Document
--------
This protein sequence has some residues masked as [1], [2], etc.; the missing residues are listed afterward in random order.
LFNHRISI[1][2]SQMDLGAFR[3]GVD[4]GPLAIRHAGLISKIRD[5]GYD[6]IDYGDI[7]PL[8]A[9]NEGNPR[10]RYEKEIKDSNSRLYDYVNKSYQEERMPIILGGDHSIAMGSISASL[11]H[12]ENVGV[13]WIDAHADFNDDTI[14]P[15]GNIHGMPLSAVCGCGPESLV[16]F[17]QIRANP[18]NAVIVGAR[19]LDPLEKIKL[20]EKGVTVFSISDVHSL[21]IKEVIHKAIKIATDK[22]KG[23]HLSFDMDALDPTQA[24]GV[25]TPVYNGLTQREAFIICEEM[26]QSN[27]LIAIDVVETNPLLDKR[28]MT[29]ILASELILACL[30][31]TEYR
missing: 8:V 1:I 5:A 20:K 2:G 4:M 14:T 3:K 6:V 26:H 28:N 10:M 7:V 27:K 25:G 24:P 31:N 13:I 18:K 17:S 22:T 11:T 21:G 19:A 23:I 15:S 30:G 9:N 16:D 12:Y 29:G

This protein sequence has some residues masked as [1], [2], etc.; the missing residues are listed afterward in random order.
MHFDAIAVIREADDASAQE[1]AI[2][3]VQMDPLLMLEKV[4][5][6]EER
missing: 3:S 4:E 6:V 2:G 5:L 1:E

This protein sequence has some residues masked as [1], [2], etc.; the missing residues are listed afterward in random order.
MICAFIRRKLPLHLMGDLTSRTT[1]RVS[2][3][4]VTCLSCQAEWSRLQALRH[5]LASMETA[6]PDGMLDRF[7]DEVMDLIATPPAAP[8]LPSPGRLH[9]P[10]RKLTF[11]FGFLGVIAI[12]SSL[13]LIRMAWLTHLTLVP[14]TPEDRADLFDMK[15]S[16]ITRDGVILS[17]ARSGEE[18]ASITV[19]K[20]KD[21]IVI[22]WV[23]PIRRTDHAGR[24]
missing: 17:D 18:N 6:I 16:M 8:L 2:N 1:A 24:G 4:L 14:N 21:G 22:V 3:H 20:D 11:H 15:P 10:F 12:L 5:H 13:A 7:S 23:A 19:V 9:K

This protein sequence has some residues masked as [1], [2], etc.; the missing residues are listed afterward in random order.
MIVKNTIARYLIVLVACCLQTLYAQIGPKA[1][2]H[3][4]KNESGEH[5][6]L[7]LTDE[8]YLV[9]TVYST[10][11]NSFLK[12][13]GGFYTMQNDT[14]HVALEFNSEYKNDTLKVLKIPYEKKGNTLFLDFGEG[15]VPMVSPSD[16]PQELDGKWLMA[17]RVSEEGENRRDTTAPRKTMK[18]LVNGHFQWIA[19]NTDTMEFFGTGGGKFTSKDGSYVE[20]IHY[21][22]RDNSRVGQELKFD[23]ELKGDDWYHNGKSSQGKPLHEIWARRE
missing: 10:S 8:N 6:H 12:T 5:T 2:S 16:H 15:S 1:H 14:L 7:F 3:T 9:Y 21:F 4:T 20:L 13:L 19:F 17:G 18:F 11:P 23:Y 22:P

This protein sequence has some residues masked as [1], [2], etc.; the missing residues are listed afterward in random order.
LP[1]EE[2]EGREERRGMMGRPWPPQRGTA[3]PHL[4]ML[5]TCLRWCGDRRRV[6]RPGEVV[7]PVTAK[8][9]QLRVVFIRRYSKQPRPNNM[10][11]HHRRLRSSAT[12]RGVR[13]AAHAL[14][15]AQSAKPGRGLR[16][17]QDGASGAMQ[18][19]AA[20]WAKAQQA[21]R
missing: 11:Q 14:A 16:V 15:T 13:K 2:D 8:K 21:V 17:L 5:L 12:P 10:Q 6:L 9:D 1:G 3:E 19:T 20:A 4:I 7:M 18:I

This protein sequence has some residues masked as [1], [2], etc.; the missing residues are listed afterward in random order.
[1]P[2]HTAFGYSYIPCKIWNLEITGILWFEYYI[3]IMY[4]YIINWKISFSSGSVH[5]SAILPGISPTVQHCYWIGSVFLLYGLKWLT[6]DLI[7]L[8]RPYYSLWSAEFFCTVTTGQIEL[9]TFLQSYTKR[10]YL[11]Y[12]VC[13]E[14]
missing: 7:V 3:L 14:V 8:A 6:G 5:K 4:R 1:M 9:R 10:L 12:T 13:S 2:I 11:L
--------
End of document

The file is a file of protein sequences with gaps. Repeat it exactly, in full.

This protein sequence has some residues masked as [1], [2], etc.; the missing residues are listed afterward in random order.
LFNHRISI[1][2]SQMDLGAFR[3]GVD[4]GPLAIRHAGLISKIRD[5]GYD[6]IDYGDI[7]PL[8]A[9]NEGNPR[10]RYEKEIKDSNSRLYDYVNKSYQEERMPIILGGDHSIAMGSISASL[11]H[12]ENVGV[13]WIDAHADFNDDTI[14]P[15]GNIHGMPLSAVCGCGPESLV[16]F[17]QIRANP[18]NAVIVGAR[19]LDPLEKIKL[20]EKGVTVFSISDVHSL[21]IKEVIHKAIKIATDK[22]KG[23]HLSFDMDALDPTQA[24]GV[25]TPVYNGLTQREAFIICEEM[26]QSN[27]LIAIDVVETNPLLDKR[28]MT[29]ILASELILACL[30][31]TEYR
missing: 8:V 1:I 5:A 20:K 2:G 4:M 14:T 3:K 6:V 26:H 28:N 10:M 7:V 27:K 25:G 24:P 31:N 13:I 18:K 17:S 22:T 11:T 21:G 19:A 23:I 15:S 30:G 9:N 16:D 12:Y 29:G

This protein sequence has some residues masked as [1], [2], etc.; the missing residues are listed afterward in random order.
MHFDAIAVIREADDASAQE[1]AI[2][3]VQMDPLLMLEKV[4][5][6]EER
missing: 3:S 4:E 6:V 2:G 5:L 1:E

This protein sequence has some residues masked as [1], [2], etc.; the missing residues are listed afterward in random order.
MICAFIRRKLPLHLMGDLTSRTT[1]RVS[2][3][4]VTCLSCQAEWSRLQALRH[5]LASMETA[6]PDGMLDRF[7]DEVMDLIATPPAAP[8]LPSPGRLH[9]P[10]RKLTF[11]FGFLGVIAI[12]SSL[13]LIRMAWLTHLTLVP[14]TPEDRADLFDMK[15]S[16]ITRDGVILS[17]ARSGEE[18]ASITV[19]K[20]KD[21]IVI[22]WV[23]PIRRTDHAGR[24]
missing: 17:D 18:N 6:I 16:M 8:L 2:N 1:A 24:G 4:L 14:N 21:G 22:V 3:H 20:D 11:H 15:P 10:F 12:L 5:H 13:A 7:S 23:A 19:V 9:K

This protein sequence has some residues masked as [1], [2], etc.; the missing residues are listed afterward in random order.
MIVKNTIARYLIVLVACCLQTLYAQIGPKA[1][2]H[3][4]KNESGEH[5][6]L[7]LTDE[8]YLV[9]TVYST[10][11]NSFLK[12][13]GGFYTMQNDT[14]HVALEFNSEYKNDTLKVLKIPYEKKGNTLFLDFGEG[15]VPMVSPSD[16]PQELDGKWLMA[17]RVSEEGENRRDTTAPRKTMK[18]LVNGHFQWIA[19]NTDTMEFFGTGGGKFTSKDGSYVE[20]IHY[21][22]RDNSRVGQELKFD[23]ELKGDDWYHNGKSSQGKPLHEIWARRE
missing: 10:S 8:N 6:H 12:T 5:T 2:S 16:H 15:S 1:H 14:L 7:F 3:T 9:Y 21:F 4:T 20:L 13:L 19:F 17:G 18:F 11:P 23:Y 22:P

This protein sequence has some residues masked as [1], [2], etc.; the missing residues are listed afterward in random order.
LP[1]EE[2]EGREERRGMMGRPWPPQRGTA[3]PHL[4]ML[5]TCLRWCGDRRRV[6]RPGEVV[7]PVTAK[8][9]QLRVVFIRRYSKQPRPNNM[10][11]HHRRLRSSAT[12]RGVR[13]AAHAL[14][15]AQSAKPGRGLR[16][17]QDGASGAMQ[18][19]AA[20]WAKAQQA[21]R
missing: 11:Q 14:A 16:V 15:T 13:K 2:D 8:K 21:V 17:L 5:L 12:P 10:Q 6:L 9:D 1:G 3:E 19:T 20:A 4:I 7:M 18:I

This protein sequence has some residues masked as [1], [2], etc.; the missing residues are listed afterward in random order.
[1]P[2]HTAFGYSYIPCKIWNLEITGILWFEYYI[3]IMY[4]YIINWKISFSSGSVH[5]SAILPGISPTVQHCYWIGSVFLLYGLKWLT[6]DLI[7]L[8]RPYYSLWSAEFFCTVTTGQIEL[9]TFLQSYTKR[10]YL[11]Y[12]VC[13]E[14]
missing: 7:V 3:L 14:V 8:A 6:G 5:K 4:R 1:M 9:R 10:L 12:T 13:S 2:I 11:L